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Jan Shrem and Maria Manetti Shrem Museum of Art at the University of California, Davis names Rachel Teagle as new director

Rachel Teagle will bring more than 15 years of experience as a museum director and curator in San Diego and the Bay Area to her new role as director of the UC Davis museum, which is slated for completion in 2016.

Teagle, who is known for her work in arts education and in building new audiences for contemporary art, begins the job this week. She will lead the museum to completion and build an exhibition and educational program.

“I am thrilled to join UC Davis and humbled by the once-in-a-lifetime opportunity to launch an art museum,” Teagle said. “UC Davis’ illustrious arts alumni and its legacy in the arts are key components of the university’s history of achievement. I look forward to working with members of the university and the community to create a world-class museum.”

Teagle, who earned a doctoral degree in contemporary art history from Stanford University, most recently served for five years as the executive director of The New Children’s Museum in San Diego. She led the team that distinguished the museum as the only museum in the United States dedicated to commissioning leading contemporary artists to create works for children. She also led a successful $27 million capital campaign for a major renovation of the museum.

At The New Children’s Museum, Teagle also spearheaded educational programs that focused on public engagement and teaching art appreciation to families, with a goal of making art more meaningful and accessible to visitors.

She has also held curatorial positions at the Museum of Contemporary Art San Diego, the San Francisco Museum of Modern Art and the Bay Area’s Anderson Collection, a private collection made up primarily of post-World War II American art.

The museum at UC Davis was named in December for donors Jan Shrem, proprietor of Clos Pegase winery in the Napa Valley, and his wife, arts patron Maria Manetti Shrem. They gave $10 million to name the museum, which will serve as a teaching and cultural resource for the region.

The museum will provide contemporary space for galleries, seminars, research and public gatherings. It will also house the university’s fine arts collection, which contains more than 4,000 works of art including works by former art department faculty such as Wayne Thiebaud, Robert Arneson, Roy De Forest and William T. Wiley.

The museum, part of a long-range master plan for the university’s new south entrance, will be constructed on a 1.6 acre site adjacent to the Mondavi Center for the Performing Arts, the UC Davis Conference Center and Maurice J. Gallagher Jr. Hall, home of the university’s Graduate School of Management.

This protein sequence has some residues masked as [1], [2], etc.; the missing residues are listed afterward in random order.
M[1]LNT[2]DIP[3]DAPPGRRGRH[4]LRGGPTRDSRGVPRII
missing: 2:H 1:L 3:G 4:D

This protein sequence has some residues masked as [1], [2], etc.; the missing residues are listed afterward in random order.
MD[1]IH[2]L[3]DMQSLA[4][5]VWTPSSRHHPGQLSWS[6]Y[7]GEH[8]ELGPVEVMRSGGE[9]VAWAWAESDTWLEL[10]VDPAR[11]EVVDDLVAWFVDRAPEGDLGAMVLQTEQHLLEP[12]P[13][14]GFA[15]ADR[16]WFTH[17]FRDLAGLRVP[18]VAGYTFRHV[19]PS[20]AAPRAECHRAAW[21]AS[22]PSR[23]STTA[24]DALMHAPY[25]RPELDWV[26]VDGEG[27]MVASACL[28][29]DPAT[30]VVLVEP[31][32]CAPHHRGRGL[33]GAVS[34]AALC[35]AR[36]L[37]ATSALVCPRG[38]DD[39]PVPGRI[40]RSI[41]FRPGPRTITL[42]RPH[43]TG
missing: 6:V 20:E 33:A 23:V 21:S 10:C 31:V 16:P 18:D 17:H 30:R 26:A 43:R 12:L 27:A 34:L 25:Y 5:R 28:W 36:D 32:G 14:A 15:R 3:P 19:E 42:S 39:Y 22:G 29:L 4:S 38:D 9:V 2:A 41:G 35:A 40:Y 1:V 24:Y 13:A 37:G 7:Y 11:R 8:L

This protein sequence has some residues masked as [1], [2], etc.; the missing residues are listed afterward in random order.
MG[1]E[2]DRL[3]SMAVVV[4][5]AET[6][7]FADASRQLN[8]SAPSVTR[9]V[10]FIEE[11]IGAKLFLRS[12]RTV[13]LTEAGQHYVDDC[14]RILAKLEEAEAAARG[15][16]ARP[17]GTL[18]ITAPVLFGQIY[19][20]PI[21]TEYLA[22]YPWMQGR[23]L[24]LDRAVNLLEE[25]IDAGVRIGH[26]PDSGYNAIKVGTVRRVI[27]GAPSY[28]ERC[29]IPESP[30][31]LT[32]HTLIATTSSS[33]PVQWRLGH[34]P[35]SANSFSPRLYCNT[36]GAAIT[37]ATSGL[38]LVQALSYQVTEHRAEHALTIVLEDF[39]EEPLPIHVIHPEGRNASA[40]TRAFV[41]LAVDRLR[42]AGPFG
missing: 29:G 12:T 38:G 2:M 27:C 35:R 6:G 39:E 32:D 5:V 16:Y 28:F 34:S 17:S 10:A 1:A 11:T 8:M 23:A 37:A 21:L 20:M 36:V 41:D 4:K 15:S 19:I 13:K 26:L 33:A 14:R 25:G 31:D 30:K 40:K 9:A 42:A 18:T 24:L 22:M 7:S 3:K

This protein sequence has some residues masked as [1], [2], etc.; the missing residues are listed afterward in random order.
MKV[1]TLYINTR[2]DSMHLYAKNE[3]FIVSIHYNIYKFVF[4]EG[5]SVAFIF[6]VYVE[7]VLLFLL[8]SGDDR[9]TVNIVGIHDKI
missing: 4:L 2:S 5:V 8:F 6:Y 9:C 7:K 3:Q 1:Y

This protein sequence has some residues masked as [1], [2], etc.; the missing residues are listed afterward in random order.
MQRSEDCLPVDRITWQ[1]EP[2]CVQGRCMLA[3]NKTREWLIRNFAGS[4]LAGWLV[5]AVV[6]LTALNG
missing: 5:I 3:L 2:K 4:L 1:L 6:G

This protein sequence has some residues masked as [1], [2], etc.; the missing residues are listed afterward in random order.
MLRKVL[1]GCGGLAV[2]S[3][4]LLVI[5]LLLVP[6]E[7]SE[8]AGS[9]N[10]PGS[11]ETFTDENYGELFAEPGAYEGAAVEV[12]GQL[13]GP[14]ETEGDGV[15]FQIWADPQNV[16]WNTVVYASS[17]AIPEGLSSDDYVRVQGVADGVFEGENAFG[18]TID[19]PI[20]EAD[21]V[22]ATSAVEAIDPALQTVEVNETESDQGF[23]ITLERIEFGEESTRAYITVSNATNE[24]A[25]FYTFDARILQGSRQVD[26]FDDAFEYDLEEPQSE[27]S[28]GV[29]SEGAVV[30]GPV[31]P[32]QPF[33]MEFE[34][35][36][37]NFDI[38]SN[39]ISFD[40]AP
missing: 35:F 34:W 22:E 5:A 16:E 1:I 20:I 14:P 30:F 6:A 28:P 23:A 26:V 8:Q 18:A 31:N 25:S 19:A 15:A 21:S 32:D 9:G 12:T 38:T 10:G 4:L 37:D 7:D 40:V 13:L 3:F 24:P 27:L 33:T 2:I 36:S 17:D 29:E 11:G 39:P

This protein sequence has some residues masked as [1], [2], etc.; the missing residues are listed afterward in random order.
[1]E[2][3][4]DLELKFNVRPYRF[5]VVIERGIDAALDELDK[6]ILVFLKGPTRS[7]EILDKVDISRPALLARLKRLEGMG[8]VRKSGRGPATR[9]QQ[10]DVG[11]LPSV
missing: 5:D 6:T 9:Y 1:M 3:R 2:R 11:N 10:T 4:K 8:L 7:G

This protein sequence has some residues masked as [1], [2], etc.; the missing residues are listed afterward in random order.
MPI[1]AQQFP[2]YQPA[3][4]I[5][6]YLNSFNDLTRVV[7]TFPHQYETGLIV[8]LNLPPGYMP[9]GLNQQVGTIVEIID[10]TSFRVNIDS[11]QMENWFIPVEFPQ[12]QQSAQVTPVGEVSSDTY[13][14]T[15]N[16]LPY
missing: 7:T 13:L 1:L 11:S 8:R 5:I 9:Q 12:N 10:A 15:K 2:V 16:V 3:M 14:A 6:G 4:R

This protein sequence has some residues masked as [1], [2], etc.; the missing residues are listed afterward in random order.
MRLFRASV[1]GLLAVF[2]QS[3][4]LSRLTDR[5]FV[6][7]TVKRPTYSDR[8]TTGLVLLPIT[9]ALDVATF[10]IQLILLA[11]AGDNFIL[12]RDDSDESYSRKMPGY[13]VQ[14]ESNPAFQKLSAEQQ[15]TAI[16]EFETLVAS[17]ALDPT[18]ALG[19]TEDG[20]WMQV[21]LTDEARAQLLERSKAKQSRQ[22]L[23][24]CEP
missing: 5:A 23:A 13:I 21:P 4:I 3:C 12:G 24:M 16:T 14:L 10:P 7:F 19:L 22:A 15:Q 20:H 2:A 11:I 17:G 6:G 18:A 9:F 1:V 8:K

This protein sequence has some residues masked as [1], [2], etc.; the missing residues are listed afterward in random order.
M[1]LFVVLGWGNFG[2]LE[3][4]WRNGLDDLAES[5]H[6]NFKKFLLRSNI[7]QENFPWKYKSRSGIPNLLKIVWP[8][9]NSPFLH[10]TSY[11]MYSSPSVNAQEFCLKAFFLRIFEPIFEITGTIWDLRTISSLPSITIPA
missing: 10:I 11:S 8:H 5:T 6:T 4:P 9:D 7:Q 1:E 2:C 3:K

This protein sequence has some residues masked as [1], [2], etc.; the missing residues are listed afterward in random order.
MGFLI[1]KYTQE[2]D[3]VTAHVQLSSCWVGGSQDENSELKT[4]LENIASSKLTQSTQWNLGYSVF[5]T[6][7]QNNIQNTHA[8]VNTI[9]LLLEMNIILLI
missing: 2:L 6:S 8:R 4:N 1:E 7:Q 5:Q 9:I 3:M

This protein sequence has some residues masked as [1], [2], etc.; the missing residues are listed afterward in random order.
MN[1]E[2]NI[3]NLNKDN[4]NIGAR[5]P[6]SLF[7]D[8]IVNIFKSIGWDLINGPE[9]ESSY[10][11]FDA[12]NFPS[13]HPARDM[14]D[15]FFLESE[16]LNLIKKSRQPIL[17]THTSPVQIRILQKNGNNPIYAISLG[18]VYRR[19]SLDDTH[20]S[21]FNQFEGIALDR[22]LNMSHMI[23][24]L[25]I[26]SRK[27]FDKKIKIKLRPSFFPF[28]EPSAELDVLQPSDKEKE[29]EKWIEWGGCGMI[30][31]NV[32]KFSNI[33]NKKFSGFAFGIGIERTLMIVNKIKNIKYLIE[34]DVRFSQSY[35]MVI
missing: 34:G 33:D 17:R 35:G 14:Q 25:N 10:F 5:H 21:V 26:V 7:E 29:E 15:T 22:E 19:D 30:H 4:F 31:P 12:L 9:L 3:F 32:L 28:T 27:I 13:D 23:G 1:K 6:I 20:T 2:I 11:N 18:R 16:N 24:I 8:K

Both Jan Shrem and Maria Manetti Shrem expressed their support for the recruitment. “We feel very fortunate to warmly welcome Rachel Teagle to the UC Davis campus and community, which has, in many ways, become our second family,” the Shrems said. “Her tremendous history of collaborating with artists, educators and audiences brings so many wonderful strengths to the museum project. We look forward to working with her and supporting her every step of the way.”

Jessie Ann Owens, dean of UC Davis’ Division of Humanities, Arts and Cultural Studies, said Teagle’s expertise brings momentum to the museum project. “We are very fortunate to have attracted a museum professional of Rachel’s caliber to campus,” she said, noting that Teagle has an excellent track record of leading capital campaigns. “She will lead the development of museum programming, architectural planning and construction of the new museum as well as direct the campaign to create an endowment for the museum. Rachel is just the right person to help us envision a university museum that can both build on the important history of the visual arts at UC Davis and become a center for collaboration and innovation.”

The museum creates the potential for new academic programs for students, such as museum studies, curatorial and preservation studies as well as a scholarly archive of artists’ papers and materials.

The museum is expected to cost $30 million to construct, with half of that, $15 million, funded by private philanthropic gifts. Including the Shrem gift, $12.1 million has been raised to date. The university will use tax-exempt bond financing for the remaining $15 million, which will be repaid from campus funds such as short-term interest earnings. The university will not use any student tuition, fees or state funds to construct the museum.

In addition, UC Davis will launch a campaign to raise between $5 million and $20 million to create an endowment to support museum programs and operations.